At the end of Stage 15, over 90 riders were outside the time limit allowed for the stage. Included in this group were most of Team Sky. They should have been disqualified from further participation in the race. However, the organisers decided to overturn this rule. Now Froome will rely on these riders to defeat Quintana. Although, Froome himself did not agree with the ruling (here) he may still benefit massively from the ruling.
Organisers of cycling's grand tours put in place incentives to make each day's racing attractive to the fans. There is a stage win. Then there are the range of jerseys that signify the best rider in a category up to that point in the race. And there are rewards from the most combative rider and team, intermediate sprint points, and money. Some teams might not have a potential winner of the general classification and they seek to get their sponsor's name promoted by a variety of these means. For example, they may target particular stages for a win. To avoid the tours becoming only a series of consecutive days of racing there is a minimum effort required on every day. Those who decide to save all their energy on a given day by having a leisurely spin are in danger of disqualification. This is why the decision on Stage 15 has caused so much debate.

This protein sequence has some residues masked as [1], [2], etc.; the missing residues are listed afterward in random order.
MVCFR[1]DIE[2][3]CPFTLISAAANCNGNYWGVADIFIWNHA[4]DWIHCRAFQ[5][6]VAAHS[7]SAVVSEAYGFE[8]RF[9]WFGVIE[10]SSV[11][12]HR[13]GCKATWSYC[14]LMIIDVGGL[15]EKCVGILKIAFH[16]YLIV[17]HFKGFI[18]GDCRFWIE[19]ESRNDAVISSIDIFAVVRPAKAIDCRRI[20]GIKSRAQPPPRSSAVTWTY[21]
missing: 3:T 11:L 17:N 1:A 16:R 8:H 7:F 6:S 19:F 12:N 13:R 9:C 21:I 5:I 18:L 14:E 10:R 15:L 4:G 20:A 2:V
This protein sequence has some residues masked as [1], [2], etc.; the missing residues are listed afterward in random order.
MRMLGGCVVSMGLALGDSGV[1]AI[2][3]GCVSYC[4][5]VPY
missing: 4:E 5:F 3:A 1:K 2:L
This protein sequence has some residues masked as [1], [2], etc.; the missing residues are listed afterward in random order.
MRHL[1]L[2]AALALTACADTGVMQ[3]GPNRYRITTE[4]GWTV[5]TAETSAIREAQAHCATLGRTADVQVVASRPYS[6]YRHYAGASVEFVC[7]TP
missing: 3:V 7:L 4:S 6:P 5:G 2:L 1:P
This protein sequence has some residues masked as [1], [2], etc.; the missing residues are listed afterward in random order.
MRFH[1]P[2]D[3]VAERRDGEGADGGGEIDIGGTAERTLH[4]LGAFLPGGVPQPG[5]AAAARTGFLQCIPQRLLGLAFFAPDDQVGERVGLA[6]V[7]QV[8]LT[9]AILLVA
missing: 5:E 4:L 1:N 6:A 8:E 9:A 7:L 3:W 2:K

Tomorrow the red jersey's destination will be decided. Will it go to Froome with the help of riders who should have been disqualified? I hope not.